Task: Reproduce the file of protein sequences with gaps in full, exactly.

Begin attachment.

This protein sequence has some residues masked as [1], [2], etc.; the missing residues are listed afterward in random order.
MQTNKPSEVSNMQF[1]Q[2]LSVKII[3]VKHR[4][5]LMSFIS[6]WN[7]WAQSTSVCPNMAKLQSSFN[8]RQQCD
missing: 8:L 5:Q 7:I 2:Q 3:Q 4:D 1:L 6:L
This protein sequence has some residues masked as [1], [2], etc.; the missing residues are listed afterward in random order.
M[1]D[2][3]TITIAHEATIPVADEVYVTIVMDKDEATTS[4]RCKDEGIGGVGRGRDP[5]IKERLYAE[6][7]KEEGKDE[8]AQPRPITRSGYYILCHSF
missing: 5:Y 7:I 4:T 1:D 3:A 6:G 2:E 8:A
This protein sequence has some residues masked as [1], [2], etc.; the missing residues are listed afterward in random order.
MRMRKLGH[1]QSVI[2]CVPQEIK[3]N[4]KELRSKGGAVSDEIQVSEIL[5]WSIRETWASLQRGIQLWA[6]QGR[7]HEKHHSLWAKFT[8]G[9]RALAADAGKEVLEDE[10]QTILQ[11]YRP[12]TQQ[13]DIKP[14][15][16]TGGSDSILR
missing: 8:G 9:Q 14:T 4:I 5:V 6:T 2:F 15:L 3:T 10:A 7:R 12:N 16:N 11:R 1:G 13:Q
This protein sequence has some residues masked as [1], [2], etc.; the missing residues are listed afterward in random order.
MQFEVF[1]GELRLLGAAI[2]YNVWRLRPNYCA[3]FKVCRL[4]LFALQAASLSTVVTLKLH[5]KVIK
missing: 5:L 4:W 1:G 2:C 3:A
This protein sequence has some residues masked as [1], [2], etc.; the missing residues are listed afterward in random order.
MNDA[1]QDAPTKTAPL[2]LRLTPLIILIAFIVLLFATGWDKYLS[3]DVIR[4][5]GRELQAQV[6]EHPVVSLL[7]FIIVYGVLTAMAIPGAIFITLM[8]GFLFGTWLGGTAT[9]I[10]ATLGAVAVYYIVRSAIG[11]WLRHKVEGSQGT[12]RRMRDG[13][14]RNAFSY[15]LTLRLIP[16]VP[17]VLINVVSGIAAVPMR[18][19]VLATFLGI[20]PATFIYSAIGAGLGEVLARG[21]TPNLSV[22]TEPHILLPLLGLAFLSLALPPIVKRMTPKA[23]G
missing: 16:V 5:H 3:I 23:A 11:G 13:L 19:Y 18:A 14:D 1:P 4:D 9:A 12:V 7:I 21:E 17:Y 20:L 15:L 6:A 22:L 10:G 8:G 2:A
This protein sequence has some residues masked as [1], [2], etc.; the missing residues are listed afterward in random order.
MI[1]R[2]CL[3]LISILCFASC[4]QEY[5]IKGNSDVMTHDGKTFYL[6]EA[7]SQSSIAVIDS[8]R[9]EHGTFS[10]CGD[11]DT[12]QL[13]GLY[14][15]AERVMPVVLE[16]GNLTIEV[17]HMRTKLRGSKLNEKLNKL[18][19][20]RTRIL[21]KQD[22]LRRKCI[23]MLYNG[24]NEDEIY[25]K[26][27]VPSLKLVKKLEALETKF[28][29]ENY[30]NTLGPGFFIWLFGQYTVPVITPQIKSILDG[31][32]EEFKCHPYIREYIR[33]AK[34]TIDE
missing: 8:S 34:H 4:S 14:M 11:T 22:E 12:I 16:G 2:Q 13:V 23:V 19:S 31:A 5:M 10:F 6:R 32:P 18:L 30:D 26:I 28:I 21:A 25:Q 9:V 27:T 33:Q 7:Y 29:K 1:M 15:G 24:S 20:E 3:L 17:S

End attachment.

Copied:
This protein sequence has some residues masked as [1], [2], etc.; the missing residues are listed afterward in random order.
MQTNKPSEVSNMQF[1]Q[2]LSVKII[3]VKHR[4][5]LMSFIS[6]WN[7]WAQSTSVCPNMAKLQSSFN[8]RQQCD
missing: 8:L 5:Q 7:I 2:Q 3:Q 4:D 1:L 6:L
This protein sequence has some residues masked as [1], [2], etc.; the missing residues are listed afterward in random order.
M[1]D[2][3]TITIAHEATIPVADEVYVTIVMDKDEATTS[4]RCKDEGIGGVGRGRDP[5]IKERLYAE[6][7]KEEGKDE[8]AQPRPITRSGYYILCHSF
missing: 5:Y 7:I 4:T 1:D 3:A 6:G 2:E 8:A
This protein sequence has some residues masked as [1], [2], etc.; the missing residues are listed afterward in random order.
MRMRKLGH[1]QSVI[2]CVPQEIK[3]N[4]KELRSKGGAVSDEIQVSEIL[5]WSIRETWASLQRGIQLWA[6]QGR[7]HEKHHSLWAKFT[8]G[9]RALAADAGKEVLEDE[10]QTILQ[11]YRP[12]TQQ[13]DIKP[14][15][16]TGGSDSILR
missing: 8:G 9:Q 14:T 4:I 5:V 6:T 2:F 15:L 3:T 10:A 7:R 12:N 16:N 11:R 1:G 13:Q
This protein sequence has some residues masked as [1], [2], etc.; the missing residues are listed afterward in random order.
MQFEVF[1]GELRLLGAAI[2]YNVWRLRPNYCA[3]FKVCRL[4]LFALQAASLSTVVTLKLH[5]KVIK
missing: 5:L 4:W 1:G 2:C 3:A
This protein sequence has some residues masked as [1], [2], etc.; the missing residues are listed afterward in random order.
MNDA[1]QDAPTKTAPL[2]LRLTPLIILIAFIVLLFATGWDKYLS[3]DVIR[4][5]GRELQAQV[6]EHPVVSLL[7]FIIVYGVLTAMAIPGAIFITLM[8]GFLFGTWLGGTAT[9]I[10]ATLGAVAVYYIVRSAIG[11]WLRHKVEGSQGT[12]RRMRDG[13][14]RNAFSY[15]LTLRLIP[16]VP[17]VLINVVSGIAAVPMR[18][19]VLATFLGI[20]PATFIYSAIGAGLGEVLARG[21]TPNLSV[22]TEPHILLPLLGLAFLSLALPPIVKRMTPKA[23]G
missing: 16:V 5:H 3:I 23:A 11:G 13:L 19:Y 18:A 14:D 1:P 4:D 9:A 12:V 7:I 21:E 17:Y 20:L 15:L 6:A 22:L 10:G 8:G 2:A
This protein sequence has some residues masked as [1], [2], etc.; the missing residues are listed afterward in random order.
MI[1]R[2]CL[3]LISILCFASC[4]QEY[5]IKGNSDVMTHDGKTFYL[6]EA[7]SQSSIAVIDS[8]R[9]EHGTFS[10]CGD[11]DT[12]QL[13]GLY[14][15]AERVMPVVLE[16]GNLTIEV[17]HMRTKLRGSKLNEKLNKL[18][19][20]RTRIL[21]KQD[22]LRRKCI[23]MLYNG[24]NEDEIY[25]K[26][27]VPSLKLVKKLEALETKF[28][29]ENY[30]NTLGPGFFIWLFGQYTVPVITPQIKSILDG[31][32]EEFKCHPYIREYIR[33]AK[34]TIDE
missing: 8:S 34:H 4:S 14:M 11:T 22:E 12:I 16:G 2:Q 13:V 23:V 19:S 31:A 5:M 10:F 6:R 32:P 18:L 30:D 26:I 28:I 21:A 25:Q 9:V 27:T 33:Q 7:Y 29:K 1:M 15:G 24:S 20:E 3:L 17:S